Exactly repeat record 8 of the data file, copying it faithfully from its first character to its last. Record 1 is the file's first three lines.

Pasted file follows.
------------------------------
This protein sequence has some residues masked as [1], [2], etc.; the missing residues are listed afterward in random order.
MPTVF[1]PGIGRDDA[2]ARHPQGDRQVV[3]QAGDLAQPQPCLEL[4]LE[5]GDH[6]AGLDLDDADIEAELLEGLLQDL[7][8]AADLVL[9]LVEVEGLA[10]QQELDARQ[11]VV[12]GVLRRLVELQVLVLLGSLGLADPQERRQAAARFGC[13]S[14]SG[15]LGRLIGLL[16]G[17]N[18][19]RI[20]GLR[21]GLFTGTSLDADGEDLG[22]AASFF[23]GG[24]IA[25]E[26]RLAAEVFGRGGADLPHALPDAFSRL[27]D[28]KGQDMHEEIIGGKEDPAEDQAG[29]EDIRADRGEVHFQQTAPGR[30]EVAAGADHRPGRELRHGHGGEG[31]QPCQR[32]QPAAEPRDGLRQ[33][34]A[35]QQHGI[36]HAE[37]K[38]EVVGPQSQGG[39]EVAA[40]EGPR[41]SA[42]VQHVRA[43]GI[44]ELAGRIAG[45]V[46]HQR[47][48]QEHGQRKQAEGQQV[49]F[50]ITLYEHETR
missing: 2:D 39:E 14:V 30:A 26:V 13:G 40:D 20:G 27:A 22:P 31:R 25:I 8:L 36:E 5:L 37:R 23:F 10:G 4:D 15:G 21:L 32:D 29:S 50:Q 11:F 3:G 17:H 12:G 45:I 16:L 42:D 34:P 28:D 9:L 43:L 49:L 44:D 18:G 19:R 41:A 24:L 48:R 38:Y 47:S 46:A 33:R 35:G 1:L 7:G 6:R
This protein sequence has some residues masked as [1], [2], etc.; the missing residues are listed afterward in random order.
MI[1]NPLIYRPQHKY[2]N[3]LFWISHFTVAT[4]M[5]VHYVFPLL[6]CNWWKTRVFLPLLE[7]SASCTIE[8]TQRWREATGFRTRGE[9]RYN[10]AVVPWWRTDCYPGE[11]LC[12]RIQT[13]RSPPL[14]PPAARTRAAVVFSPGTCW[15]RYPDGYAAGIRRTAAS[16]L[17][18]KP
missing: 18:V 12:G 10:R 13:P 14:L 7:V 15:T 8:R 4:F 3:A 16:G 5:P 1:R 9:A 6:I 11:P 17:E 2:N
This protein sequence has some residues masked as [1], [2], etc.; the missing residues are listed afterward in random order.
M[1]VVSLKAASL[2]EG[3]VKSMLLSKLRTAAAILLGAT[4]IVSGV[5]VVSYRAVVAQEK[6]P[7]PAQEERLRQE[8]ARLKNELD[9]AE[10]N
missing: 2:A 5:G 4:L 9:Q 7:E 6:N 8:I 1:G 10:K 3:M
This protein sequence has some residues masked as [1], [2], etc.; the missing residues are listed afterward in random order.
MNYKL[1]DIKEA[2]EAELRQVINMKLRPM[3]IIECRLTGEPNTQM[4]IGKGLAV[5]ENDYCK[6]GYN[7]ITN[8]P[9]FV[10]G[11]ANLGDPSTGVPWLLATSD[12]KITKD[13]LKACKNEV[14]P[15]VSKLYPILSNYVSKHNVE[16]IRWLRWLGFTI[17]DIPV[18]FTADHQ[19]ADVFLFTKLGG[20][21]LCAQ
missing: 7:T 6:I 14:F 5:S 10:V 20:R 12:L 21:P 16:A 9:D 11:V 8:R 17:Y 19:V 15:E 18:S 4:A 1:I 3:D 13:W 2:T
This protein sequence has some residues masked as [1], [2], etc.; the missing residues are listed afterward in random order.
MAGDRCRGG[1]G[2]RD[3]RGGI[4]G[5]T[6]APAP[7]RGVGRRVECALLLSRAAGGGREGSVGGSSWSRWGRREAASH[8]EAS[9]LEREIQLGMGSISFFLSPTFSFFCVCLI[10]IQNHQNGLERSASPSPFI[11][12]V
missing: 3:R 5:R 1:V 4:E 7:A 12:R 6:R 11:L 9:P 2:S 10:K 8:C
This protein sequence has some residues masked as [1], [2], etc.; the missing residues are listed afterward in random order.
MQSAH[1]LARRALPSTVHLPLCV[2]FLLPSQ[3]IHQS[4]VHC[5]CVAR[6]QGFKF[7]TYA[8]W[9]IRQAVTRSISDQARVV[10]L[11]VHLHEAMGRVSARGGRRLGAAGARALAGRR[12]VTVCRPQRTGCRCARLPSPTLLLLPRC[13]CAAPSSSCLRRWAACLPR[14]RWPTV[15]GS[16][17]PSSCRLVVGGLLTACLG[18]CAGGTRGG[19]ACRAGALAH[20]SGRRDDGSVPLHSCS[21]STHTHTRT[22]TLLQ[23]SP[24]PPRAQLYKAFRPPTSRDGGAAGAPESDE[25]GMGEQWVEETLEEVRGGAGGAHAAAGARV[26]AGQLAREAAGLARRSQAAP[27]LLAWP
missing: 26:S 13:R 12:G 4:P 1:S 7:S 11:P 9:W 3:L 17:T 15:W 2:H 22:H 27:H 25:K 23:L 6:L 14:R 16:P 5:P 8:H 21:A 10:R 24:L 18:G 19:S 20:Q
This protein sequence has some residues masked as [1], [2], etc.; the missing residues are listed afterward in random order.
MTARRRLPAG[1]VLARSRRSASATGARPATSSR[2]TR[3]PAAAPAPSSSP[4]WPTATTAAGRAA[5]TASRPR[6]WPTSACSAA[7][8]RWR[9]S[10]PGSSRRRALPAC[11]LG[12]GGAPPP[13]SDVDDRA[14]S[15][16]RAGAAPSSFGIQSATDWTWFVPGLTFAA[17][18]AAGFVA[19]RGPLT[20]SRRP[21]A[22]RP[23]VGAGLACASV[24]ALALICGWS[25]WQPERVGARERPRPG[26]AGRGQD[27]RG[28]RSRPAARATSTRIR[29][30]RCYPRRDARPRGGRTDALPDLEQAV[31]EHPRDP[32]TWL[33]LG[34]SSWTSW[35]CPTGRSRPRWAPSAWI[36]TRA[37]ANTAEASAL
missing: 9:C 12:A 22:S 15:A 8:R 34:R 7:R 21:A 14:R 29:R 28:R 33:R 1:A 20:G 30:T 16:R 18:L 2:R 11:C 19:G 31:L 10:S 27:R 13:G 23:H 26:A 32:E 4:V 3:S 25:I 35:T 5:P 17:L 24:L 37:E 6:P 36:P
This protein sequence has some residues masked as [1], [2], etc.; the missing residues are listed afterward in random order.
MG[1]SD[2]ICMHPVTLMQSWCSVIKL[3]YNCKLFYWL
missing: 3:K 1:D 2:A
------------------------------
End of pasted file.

This protein sequence has some residues masked as [1], [2], etc.; the missing residues are listed afterward in random order.
MG[1]SD[2]ICMHPVTLMQSWCSVIKL[3]YNCKLFYWL
missing: 3:K 1:D 2:A